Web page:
Perth Hills

Last Saturday I headed into the Perth Hills. I’m embarrassed to say that having lived here for 4 years, this was the first time I went to a winery in the area. I’ll dwell no more on that but focus on how I spent a leisurely Saturday afternoon in the hills.

I went to the Hills with a few friends and we arrived at MyattsfField Winery just before noon. We were lucky that it was quiet and the winemaker; Josh Davenport was behind the tasting counter. He took us through the wines, explained the history of the winery, the grapes grown, the viticulture techniques and his as well as his wife’s (Rachel) background. I really appreciated his time.

Josh and Rachel planted the vines in 1996, labelled their first vintage in 2003 and started worked full time at the winery by 2007. The winery is in the Bickley Valley, a sub region of the Perth Hills. Here in the valley there are warm days and cool nights and as they state on their website; ‘ideally suited to Spanish and Portuguese grapes.’ Having lived in Europe for much of my life, I became accustomed to trying these types of grapes and so was even more keen to visit the winery. Due to where it’s located, the Darling Scarp, protects the vineyard from the maritime influence of the Indian Ocean and with it being 300-350 above sea level, the Bickley Valley is 2-3 degrees cooler than Perth.

I found the history of the Myatt family intriguing. It appears their green fingers goes back generations. Back in 1840, the family were well known for producing and supplying rhubarb. In fact, during this time, they supplied 12,000 bunches of the vegetable to the London Borough market. Initially there was a farm in Camberwell but as the capital city grew, the farm decreased and it is today called Myatts Field Park, 14 acres of greenery among the hustle and bustle of the city.

Josh describes Rachel as the ‘sparkling queen’ and we started with this wine. It’s only their second year they’ve made the Chardonnay and I can’t wait to try it in a few more years time.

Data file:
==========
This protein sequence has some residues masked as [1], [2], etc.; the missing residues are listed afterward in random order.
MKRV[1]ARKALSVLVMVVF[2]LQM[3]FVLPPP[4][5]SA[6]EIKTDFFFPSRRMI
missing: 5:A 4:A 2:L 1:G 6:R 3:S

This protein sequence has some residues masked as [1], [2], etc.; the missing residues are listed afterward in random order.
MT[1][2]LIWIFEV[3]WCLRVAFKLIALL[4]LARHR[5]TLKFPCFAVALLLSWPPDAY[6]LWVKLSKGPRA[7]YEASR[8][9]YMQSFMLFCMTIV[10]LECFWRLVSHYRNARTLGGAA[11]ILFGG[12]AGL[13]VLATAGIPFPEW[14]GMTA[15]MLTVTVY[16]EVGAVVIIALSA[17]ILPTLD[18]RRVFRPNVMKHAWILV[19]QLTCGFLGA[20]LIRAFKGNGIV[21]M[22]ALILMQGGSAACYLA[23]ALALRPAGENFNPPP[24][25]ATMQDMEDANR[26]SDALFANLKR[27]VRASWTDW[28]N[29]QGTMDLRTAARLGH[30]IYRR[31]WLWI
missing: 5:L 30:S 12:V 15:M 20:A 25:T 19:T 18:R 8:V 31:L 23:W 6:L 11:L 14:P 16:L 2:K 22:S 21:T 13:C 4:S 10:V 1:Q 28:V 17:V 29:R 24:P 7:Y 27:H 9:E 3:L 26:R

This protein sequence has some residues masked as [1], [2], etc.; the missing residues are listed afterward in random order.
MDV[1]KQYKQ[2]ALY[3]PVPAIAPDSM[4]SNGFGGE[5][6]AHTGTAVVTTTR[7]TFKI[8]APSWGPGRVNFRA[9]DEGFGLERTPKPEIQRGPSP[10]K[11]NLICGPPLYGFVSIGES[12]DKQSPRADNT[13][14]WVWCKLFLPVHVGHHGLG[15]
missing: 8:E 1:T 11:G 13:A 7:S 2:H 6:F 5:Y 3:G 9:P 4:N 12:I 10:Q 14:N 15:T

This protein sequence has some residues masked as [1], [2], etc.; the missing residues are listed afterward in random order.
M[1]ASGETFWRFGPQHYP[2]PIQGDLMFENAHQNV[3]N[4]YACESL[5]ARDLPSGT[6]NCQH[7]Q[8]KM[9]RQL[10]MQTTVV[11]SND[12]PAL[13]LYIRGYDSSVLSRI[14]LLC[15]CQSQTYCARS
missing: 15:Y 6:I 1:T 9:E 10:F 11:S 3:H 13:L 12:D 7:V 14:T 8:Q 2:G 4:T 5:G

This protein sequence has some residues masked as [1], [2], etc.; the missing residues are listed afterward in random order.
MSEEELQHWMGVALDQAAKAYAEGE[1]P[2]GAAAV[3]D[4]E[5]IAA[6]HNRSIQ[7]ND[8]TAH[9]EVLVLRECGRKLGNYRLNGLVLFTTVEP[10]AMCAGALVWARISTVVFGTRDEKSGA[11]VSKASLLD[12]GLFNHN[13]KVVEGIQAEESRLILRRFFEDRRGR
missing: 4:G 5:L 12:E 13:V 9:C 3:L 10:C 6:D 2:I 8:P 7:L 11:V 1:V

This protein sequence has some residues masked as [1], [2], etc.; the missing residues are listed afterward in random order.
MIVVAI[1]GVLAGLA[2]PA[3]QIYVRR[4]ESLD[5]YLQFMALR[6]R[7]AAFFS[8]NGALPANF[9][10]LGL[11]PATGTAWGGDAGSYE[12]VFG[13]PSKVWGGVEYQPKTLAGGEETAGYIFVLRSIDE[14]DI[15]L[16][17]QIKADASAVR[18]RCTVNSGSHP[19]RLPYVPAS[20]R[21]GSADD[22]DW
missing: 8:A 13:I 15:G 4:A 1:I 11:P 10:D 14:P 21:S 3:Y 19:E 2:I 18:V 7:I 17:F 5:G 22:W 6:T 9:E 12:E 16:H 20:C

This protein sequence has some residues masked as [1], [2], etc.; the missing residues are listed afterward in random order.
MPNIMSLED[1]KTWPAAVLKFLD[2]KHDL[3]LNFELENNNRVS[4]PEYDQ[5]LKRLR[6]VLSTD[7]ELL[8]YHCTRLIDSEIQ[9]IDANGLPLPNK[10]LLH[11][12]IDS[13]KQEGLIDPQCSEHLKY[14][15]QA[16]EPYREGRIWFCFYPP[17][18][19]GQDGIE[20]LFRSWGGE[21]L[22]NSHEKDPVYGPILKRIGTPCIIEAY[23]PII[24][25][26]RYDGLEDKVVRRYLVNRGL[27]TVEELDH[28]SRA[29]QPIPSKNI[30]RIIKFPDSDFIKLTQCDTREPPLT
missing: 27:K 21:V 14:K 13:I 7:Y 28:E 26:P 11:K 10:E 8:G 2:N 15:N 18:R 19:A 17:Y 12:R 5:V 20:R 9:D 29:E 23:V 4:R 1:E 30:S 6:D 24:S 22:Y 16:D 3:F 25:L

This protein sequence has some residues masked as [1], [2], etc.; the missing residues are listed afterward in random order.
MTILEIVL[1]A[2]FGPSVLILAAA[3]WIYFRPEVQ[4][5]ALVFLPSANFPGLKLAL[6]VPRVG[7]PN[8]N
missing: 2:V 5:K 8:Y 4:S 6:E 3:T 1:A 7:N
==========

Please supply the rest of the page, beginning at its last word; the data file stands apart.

We tried:

  1. Sparkling – 2012 Méthode Champenoise (Pinot Noir and Chardonnay)
  2. Sparkling -2011 Méthode Champenoise Rosé
  3. 2011 Verdelho
  4. 2013 Chardonnay
  5. 2013 Left Field Club Pinot Noir
  6. 2012 Merlot
  7. 2011 Mourvèdre
  8. 2013 Shiraz/Mourvèdre/Viognier
  9. 2014 Cabernet Franc
  10. 2013 Cabernet/Petit Verdot/Merlot
  11. 2013 Kenneth Green Vintage Fortified
  12. NV Nancy Myatt Liqueur Fortified

There’s a great story about the Nancy. It was named after Josh’s grandmother who the last surviving ‘Myatt,’ is 94 and travels to the UK every year. Lovely sweet and fortified wine that is viscous with notes of marmalade and honey and depth that continues and continues.

This year, the winery made 90 tonnes which equated to 65000 litres and 5,000 cases of 12. They also do a lot of contract wine where other wineries bring their fruit to MyattsField and Josh and Rachel make the wine.

The Chardonnay is sourced from Manjimup while the Pinot is from Pemberton and Manjimup. They also make a Touriga Nacional by itself as well as blending it with Durif and Shiraz. We had taken up more than enough of Josh’s time, bought half a case and headed off to Plume Wine Estate  nearby for lunch. Josh had recommended the place with its great view plus they served tasty food. I was surprised they also offered wine to try and so of course we tasted what was available:

  • Sparkling 2012
  • Chardonnay 2013
  • Rosé 2013
  • Merlot 2013
  • Shiraz 2012
  • Baudin Fortified Shiraz

We weren’t disappointed by the view or the food or the wine for that matter. It was a steep drive down to the restaurant overlooking the vineyards. A platter was $40 each so five of us shared two platters plus a bottle of sparkling as well as cake. It came to about $30 per person for lunch which I thought was pretty reasonable. Some of the wines at the estate are made elsewhere; the sparkling, rosé and merlot from MyattsField while the Chardonnay comes from Hainault.

The owners are a husband and wife team; Jim, from Holland and Audrey (from Scotland). The cellar door just opened earlier this year and they’ve been making wines for a few years. Watch this space as they’re making tracks.

Next we headed over to Core Cider House about a twenty minute drive away. Lush green fields with a small playground and plenty of long benches greeted us as we headed up to the bar to order. I shared a tasting paddle , thought I would be sensible, as I was driving, which consisted of 5 different ciders:

  1. Tradition Apple ‘Cloudy Apple’ – sweet at 5%
  2. Tradition Pear and Apple, ‘Core Reactor’ – medium dry at 6.5%
  3. Sparkling Apple, ‘Core Meltdown’ – semi sweet at 5%
  4. Sparkling Pear, ‘Peace Core’ – sweet at 3.5%
  5. Sparkling Lemon, ‘Pith’d’ – sweet at 8%

Core Cider House has a relatively long history for a place in the Hills, the first apples were planted in 1939 by Giovanni Battista Della Franca or Jack, as he became known. Then in 1957, the son of Jack who was known as Charlie planted a small vineyard. Ten years ago, in 2005, John (grandson of Giovanni) set up the Core Cider brand and then Emily joined the team to share the workload with John.

The cider house describe themselves as having ‘spectacular ciders, wines and fruit wines.’ I will need to return to taste through the range or go back and buy them but I found the ciders interesting – some with more of a commercial style than others. My favourite was the sparkling lemon which I did find was quite ‘pithy.’ They were also serving warm apple cider, good call for a winter’s afternoon.